Genetic instability of cancer cells generates resistance after initial responses to chemotherapeutic agents. Several oncolytic viruses have been designed to exploit specific signatures of cancer cells, such as important surface markers or pivotal signaling pathways for selective replication. It is less likely for cancer cells to develop resistance given that mutations in these cancer signatures would negatively impact tumor growth and survival. However, as oncolytic viral vectors are large particles, they suffer from inefficient extravasation from tumor blood vessels. Their ability to reach cancer cells is an important consideration in achieving specific oncolytic targeting and potential vector replication. Our previous studies indicated that the Sindbis viral vectors target tumor cells by the laminin receptor. Here, we present evidence that modulating tumor vascular leakiness, using VEGF and/or metronomic chemotherapy regimens, significantly enhances tumor vascular permeability and directly enhances oncolytic Sindbis vector targeting in tumor models. Because host-derived vascular endothelium cells are genetically stable and less likely to develop resistance to chemotherapeutics, a combined metronomic chemotherapeutics and oncolytic vector regimen should provide a new approach for cancer therapy. This mechanism could explain the synergistic treatment outcomes observed in clinical trials of combined therapies.
      13. URL :
        http://www.ncbi.nlm.nih.gov/pubmed/19798121
      14. Call Number :
        PKI @ kd.modi @ 2
      15. Serial :
        10442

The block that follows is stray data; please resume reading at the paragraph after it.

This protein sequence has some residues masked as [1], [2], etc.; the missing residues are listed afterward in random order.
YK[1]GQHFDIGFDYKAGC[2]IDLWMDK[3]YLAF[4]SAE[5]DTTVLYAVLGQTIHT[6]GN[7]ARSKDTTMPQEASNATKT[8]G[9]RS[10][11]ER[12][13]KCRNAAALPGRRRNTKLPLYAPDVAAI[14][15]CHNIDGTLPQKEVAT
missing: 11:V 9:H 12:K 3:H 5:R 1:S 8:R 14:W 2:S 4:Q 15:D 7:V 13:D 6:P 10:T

1. Author :
        Zhang, Z.; Hu, Z.; Gupta, J.; Krimmel, J. D.; Gerseny, H. M.; Berg, A. F.; Robbins, J. S.; Du, H.; Prabhakar, B.; Seth, P.
      2. Title :
      3. Type :
        Journal Article
      4. Year :
        2012
      5. Publication :
        Cancer Gene Ther
      6. Products :
      7. Volume :
        19
      8. Issue :
        N/A
      9. Page Numbers :
        N/A
      10. Research Area :
        N/A
      11. Keywords :
        4T1-luc2, IVIS, Bioluminescence, Adenoviridae/genetics/*metabolism/physiology; Administration, Intravenous; Animals; Bone Neoplasms/secondary/*therapy; Cell Line, Tumor; Female; Humans; Immunocompetence; Luminescent Measurements/methods; Mammary Neoplasms, Experimental/pathology/*therapy; Mice; Mice, Inbred BALB C; Oncolytic Virotherapy/methods; Oncolytic Viruses/genetics/metabolism/physiology; Phosphorylation; Promoter Regions, Genetic; Protein-Serine-Threonine Kinases/genetics/*metabolism; Receptors, Transforming Growth Factor beta/genetics/*metabolism; Signal Transduction; Smad2 Protein/genetics/metabolism; Telomerase/genetics; Transforming Growth Factor beta1/genetics/metabolism; Transplantation, Isogeneic/methods; Tumor Stem Cell Assay/methods; Virus Replication
      12. Abstract :
        We have examined the effect of adenoviruses expressing soluble transforming growth factor receptorII-Fc (sTGFbetaRIIFc) in a 4T1 mouse mammary tumor bone metastasis model using syngeneic BALB/c mice. Infection of 4T1 cells with a non-replicating adenovirus, Ad(E1-).sTbetaRFc, or with two oncolytic adenoviruses, Ad.sTbetaRFc and TAd.sTbetaRFc, expressing sTGFbetaRIIFc (the human TERT promoter drives viral replication in TAd.sTbetaRFc) produced sTGFbetaRIIFc protein. Oncolytic adenoviruses produced viral replication and induced cytotoxicity in 4T1 cells. 4T1 cells were resistant to the cytotoxic effects of TGFbeta-1 (up to 10 ng ml(-1)). However, TGFbeta-1 induced the phosphorylation of SMAD2 and SMAD3, which were inhibited by co-incubation with sTGFbetaRIIFc protein. TGFbeta-1 also induced interleukin-11, a well-known osteolytic factor. Intracardiac injection of 4T1-luc2 cells produced bone metastases by day 4. Intravenous injection of Ad.sTbetaRFc (on days 5 and 7) followed by bioluminescence imaging (BLI) of mice on days 7, 11 and 14 in tumor-bearing mice indicated inhibition of bone metastasis progression (P<0.05). X-ray radiography of mice on day 14 showed a significant reduction of the lesion size by Ad.sTbetaRFc (P<0.01) and TAd.sTbetaRFc (P<0.05). Replication-deficient virus Ad(E1-).sTbetaRFc expressing sTGFbetaRIIFc showed some inhibition of bone metastasis, whereas Ad(E1-).Null was not effective in inhibiting bone metastases. Thus, systemic administration of Ad.sTbetaRFc and TAd.sTbetaRFc can inhibit bone metastasis in the 4T1 mouse mammary tumor model, and can be developed as potential anti-tumor agents for breast cancer.